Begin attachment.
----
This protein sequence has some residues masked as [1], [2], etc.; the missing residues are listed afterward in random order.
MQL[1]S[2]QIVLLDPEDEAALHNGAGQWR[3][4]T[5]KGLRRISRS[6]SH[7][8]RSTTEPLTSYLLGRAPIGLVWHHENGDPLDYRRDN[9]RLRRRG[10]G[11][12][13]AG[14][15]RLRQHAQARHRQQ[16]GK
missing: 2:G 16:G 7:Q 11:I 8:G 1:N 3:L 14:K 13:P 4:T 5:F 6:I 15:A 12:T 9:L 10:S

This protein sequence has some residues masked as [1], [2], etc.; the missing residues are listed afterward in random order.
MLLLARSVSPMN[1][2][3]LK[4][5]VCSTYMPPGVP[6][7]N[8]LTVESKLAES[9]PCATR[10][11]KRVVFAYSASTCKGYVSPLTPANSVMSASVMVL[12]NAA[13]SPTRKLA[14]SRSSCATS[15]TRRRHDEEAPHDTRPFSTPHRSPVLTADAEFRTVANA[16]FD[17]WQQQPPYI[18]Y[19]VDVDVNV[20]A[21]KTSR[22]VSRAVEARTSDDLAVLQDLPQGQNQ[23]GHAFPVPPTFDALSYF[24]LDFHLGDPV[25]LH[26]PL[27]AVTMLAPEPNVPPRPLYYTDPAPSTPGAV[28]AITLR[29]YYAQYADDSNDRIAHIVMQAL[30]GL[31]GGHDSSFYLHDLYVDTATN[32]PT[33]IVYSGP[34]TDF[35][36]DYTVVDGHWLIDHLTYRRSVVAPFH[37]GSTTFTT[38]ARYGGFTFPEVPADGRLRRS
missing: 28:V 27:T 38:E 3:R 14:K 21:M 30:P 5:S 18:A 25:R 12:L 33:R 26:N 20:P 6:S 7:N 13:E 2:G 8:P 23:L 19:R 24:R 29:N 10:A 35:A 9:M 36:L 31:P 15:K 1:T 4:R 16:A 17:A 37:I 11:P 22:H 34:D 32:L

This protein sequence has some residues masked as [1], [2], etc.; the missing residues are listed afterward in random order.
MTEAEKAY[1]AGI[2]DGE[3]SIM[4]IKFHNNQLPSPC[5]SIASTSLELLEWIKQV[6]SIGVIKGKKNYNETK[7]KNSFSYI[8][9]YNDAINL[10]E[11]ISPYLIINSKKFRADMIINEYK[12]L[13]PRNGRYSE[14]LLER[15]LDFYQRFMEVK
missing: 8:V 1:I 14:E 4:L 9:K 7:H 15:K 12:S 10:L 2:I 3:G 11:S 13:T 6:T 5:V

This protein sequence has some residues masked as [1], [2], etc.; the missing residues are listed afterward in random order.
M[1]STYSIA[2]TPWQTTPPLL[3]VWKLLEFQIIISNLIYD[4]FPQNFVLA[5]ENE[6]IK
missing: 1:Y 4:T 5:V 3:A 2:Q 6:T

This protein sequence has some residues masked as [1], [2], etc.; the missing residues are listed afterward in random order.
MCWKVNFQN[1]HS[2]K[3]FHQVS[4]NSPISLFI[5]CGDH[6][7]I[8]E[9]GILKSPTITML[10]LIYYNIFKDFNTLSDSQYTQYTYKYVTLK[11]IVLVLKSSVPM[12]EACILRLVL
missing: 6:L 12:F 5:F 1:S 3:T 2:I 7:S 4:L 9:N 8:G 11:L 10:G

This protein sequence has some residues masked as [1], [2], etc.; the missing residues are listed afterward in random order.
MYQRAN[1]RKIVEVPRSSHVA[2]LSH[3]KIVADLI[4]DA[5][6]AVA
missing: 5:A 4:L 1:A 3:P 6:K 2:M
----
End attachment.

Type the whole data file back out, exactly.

This protein sequence has some residues masked as [1], [2], etc.; the missing residues are listed afterward in random order.
MQL[1]S[2]QIVLLDPEDEAALHNGAGQWR[3][4]T[5]KGLRRISRS[6]SH[7][8]RSTTEPLTSYLLGRAPIGLVWHHENGDPLDYRRDN[9]RLRRRG[10]G[11][12][13]AG[14][15]RLRQHAQARHRQQ[16]GK
missing: 2:G 16:G 7:Q 11:I 8:G 1:N 3:L 14:K 13:P 4:T 5:F 6:I 15:A 12:T 9:L 10:S

This protein sequence has some residues masked as [1], [2], etc.; the missing residues are listed afterward in random order.
MLLLARSVSPMN[1][2][3]LK[4][5]VCSTYMPPGVP[6][7]N[8]LTVESKLAES[9]PCATR[10][11]KRVVFAYSASTCKGYVSPLTPANSVMSASVMVL[12]NAA[13]SPTRKLA[14]SRSSCATS[15]TRRRHDEEAPHDTRPFSTPHRSPVLTADAEFRTVANA[16]FD[17]WQQQPPYI[18]Y[19]VDVDVNV[20]A[21]KTSR[22]VSRAVEARTSDDLAVLQDLPQGQNQ[23]GHAFPVPPTFDALSYF[24]LDFHLGDPV[25]LH[26]PL[27]AVTMLAPEPNVPPRPLYYTDPAPSTPGAV[28]AITLR[29]YYAQYADDSNDRIAHIVMQAL[30]GL[31]GGHDSSFYLHDLYVDTATN[32]PT[33]IVYSGP[34]TDF[35][36]DYTVVDGHWLIDHLTYRRSVVAPFH[37]GSTTFTT[38]ARYGGFTFPEVPADGRLRRS
missing: 28:V 27:T 38:E 3:R 14:K 21:M 30:P 5:S 18:A 25:R 12:L 33:R 26:N 20:P 6:S 7:N 13:E 2:G 8:P 23:L 19:R 24:R 29:N 10:A 35:A 9:M 36:L 31:P 15:K 1:T 4:R 16:A 17:A 37:I 11:P 22:H 34:D 32:L

This protein sequence has some residues masked as [1], [2], etc.; the missing residues are listed afterward in random order.
MTEAEKAY[1]AGI[2]DGE[3]SIM[4]IKFHNNQLPSPC[5]SIASTSLELLEWIKQV[6]SIGVIKGKKNYNETK[7]KNSFSYI[8][9]YNDAINL[10]E[11]ISPYLIINSKKFRADMIINEYK[12]L[13]PRNGRYSE[14]LLER[15]LDFYQRFMEVK
missing: 8:V 1:I 14:E 4:L 9:K 7:H 15:K 12:S 10:L 2:I 3:G 11:S 13:T 6:T 5:V

This protein sequence has some residues masked as [1], [2], etc.; the missing residues are listed afterward in random order.
M[1]STYSIA[2]TPWQTTPPLL[3]VWKLLEFQIIISNLIYD[4]FPQNFVLA[5]ENE[6]IK
missing: 1:Y 4:T 5:V 3:A 2:Q 6:T

This protein sequence has some residues masked as [1], [2], etc.; the missing residues are listed afterward in random order.
MCWKVNFQN[1]HS[2]K[3]FHQVS[4]NSPISLFI[5]CGDH[6][7]I[8]E[9]GILKSPTITML[10]LIYYNIFKDFNTLSDSQYTQYTYKYVTLK[11]IVLVLKSSVPM[12]EACILRLVL
missing: 6:L 12:F 5:F 1:S 3:T 2:I 7:S 4:L 9:N 8:G 11:L 10:G

This protein sequence has some residues masked as [1], [2], etc.; the missing residues are listed afterward in random order.
MYQRAN[1]RKIVEVPRSSHVA[2]LSH[3]KIVADLI[4]DA[5][6]AVA
missing: 5:A 4:L 1:A 3:P 6:K 2:M